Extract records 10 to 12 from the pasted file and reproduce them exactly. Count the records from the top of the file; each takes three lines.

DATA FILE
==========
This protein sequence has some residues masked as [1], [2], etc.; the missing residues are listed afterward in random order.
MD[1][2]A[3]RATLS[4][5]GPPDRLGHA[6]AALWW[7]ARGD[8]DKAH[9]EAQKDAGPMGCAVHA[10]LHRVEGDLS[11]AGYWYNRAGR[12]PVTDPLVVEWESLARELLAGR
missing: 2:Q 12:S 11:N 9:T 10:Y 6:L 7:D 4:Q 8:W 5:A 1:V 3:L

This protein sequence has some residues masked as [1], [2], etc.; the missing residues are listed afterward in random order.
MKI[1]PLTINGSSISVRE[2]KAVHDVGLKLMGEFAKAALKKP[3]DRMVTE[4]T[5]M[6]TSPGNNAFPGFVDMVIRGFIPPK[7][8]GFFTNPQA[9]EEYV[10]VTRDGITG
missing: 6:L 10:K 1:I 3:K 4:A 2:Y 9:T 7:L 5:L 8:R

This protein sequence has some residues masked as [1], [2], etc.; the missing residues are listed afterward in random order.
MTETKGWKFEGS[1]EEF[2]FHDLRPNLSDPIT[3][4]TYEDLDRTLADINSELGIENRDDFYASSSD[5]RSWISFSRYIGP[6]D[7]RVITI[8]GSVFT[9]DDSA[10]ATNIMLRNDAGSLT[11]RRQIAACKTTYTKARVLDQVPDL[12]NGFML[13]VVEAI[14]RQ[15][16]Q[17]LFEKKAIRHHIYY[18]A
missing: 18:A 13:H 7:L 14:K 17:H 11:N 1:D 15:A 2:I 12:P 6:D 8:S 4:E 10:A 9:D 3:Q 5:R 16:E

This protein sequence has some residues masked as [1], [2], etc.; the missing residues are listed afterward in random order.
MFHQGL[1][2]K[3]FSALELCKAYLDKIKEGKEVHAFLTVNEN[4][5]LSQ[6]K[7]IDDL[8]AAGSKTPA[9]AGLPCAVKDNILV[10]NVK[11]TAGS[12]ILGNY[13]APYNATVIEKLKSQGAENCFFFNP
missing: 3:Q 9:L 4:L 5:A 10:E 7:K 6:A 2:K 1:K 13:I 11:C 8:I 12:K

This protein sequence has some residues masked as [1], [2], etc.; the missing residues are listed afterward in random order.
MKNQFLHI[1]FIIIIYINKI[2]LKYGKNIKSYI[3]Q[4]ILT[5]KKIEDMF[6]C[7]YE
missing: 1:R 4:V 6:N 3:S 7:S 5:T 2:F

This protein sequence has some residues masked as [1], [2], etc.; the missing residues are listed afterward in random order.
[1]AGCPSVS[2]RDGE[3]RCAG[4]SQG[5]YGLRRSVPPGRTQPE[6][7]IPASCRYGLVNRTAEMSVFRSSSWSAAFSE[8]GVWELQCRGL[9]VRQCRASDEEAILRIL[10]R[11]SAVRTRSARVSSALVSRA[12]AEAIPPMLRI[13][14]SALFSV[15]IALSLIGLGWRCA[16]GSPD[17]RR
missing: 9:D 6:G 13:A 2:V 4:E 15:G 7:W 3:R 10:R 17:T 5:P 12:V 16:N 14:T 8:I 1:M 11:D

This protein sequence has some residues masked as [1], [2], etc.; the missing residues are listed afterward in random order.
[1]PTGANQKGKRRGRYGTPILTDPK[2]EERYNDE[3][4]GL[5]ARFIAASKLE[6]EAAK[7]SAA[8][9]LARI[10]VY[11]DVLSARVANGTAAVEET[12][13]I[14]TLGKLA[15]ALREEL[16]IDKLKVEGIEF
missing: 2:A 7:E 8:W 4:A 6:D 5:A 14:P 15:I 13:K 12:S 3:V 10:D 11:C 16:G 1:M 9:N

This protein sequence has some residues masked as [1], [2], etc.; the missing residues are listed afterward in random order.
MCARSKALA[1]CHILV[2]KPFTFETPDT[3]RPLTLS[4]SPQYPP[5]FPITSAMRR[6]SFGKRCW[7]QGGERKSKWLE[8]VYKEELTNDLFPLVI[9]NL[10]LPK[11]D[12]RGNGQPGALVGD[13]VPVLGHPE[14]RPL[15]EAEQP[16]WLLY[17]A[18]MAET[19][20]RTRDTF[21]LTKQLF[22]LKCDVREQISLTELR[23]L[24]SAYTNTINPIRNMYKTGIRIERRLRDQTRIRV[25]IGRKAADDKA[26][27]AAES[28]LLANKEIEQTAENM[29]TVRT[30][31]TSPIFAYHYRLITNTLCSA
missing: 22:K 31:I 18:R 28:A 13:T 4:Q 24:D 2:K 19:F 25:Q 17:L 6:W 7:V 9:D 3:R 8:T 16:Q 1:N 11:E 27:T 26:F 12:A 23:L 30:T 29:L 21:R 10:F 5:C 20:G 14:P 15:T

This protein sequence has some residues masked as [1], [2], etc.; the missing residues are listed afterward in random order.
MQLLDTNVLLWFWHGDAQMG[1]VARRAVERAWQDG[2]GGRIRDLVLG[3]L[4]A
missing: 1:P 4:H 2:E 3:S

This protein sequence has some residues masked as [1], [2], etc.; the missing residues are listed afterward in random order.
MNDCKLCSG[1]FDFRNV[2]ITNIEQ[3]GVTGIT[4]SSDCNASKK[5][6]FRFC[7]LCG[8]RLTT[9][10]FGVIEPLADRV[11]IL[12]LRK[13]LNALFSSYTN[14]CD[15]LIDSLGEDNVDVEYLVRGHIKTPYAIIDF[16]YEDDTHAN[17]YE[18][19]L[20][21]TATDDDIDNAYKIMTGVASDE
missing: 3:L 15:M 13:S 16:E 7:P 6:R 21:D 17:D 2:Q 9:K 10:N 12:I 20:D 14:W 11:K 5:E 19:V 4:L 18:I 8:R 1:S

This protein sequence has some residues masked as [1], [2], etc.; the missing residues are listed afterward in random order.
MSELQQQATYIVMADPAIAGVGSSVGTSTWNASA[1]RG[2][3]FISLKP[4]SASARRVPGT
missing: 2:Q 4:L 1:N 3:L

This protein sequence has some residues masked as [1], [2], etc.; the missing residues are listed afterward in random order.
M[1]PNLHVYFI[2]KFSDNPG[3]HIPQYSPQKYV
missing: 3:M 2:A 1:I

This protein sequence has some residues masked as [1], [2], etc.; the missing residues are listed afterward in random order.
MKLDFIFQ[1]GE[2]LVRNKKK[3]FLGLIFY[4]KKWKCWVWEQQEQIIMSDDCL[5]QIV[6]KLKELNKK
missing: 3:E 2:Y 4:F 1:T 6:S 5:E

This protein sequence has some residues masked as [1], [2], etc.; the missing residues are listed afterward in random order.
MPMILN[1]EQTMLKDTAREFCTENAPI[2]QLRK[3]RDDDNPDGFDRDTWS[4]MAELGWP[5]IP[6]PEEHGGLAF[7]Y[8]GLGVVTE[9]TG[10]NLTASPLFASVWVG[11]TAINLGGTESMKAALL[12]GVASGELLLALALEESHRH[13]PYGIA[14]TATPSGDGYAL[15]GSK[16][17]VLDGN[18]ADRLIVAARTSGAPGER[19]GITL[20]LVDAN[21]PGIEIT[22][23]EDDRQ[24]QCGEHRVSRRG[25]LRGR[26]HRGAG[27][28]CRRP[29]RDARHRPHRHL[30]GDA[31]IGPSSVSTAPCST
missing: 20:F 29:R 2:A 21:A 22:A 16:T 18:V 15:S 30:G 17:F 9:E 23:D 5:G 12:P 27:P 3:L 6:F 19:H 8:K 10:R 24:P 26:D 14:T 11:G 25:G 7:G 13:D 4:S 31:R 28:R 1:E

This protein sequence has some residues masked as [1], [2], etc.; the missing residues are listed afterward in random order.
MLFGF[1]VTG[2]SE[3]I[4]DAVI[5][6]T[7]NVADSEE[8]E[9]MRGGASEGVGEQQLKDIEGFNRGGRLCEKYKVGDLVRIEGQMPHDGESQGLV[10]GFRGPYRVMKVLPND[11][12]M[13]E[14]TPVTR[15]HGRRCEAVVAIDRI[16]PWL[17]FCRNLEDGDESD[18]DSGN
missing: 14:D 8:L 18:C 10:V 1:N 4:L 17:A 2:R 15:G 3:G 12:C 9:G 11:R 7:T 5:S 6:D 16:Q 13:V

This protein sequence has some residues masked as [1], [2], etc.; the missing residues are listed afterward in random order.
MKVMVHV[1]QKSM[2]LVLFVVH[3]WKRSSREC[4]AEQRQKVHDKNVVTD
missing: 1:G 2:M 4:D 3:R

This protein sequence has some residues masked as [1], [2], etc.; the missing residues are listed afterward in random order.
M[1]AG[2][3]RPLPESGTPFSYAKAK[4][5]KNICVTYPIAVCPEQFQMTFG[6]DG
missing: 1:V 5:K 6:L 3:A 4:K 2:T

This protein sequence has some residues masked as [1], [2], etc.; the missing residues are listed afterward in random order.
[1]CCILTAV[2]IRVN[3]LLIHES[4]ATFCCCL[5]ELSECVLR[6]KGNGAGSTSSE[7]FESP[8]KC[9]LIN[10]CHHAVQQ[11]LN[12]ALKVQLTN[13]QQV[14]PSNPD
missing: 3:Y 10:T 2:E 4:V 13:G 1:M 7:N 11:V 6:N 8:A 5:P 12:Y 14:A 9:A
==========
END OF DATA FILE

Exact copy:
This protein sequence has some residues masked as [1], [2], etc.; the missing residues are listed afterward in random order.
MNDCKLCSG[1]FDFRNV[2]ITNIEQ[3]GVTGIT[4]SSDCNASKK[5][6]FRFC[7]LCG[8]RLTT[9][10]FGVIEPLADRV[11]IL[12]LRK[13]LNALFSSYTN[14]CD[15]LIDSLGEDNVDVEYLVRGHIKTPYAIIDF[16]YEDDTHAN[17]YE[18][19]L[20][21]TATDDDIDNAYKIMTGVASDE
missing: 3:L 15:M 13:S 16:E 7:P 6:R 21:D 17:D 2:Q 9:K 10:N 12:I 20:D 14:W 11:K 5:E 19:V 4:L 18:I 8:R 1:S

This protein sequence has some residues masked as [1], [2], etc.; the missing residues are listed afterward in random order.
MSELQQQATYIVMADPAIAGVGSSVGTSTWNASA[1]RG[2][3]FISLKP[4]SASARRVPGT
missing: 2:Q 4:L 1:N 3:L

This protein sequence has some residues masked as [1], [2], etc.; the missing residues are listed afterward in random order.
M[1]PNLHVYFI[2]KFSDNPG[3]HIPQYSPQKYV
missing: 3:M 2:A 1:I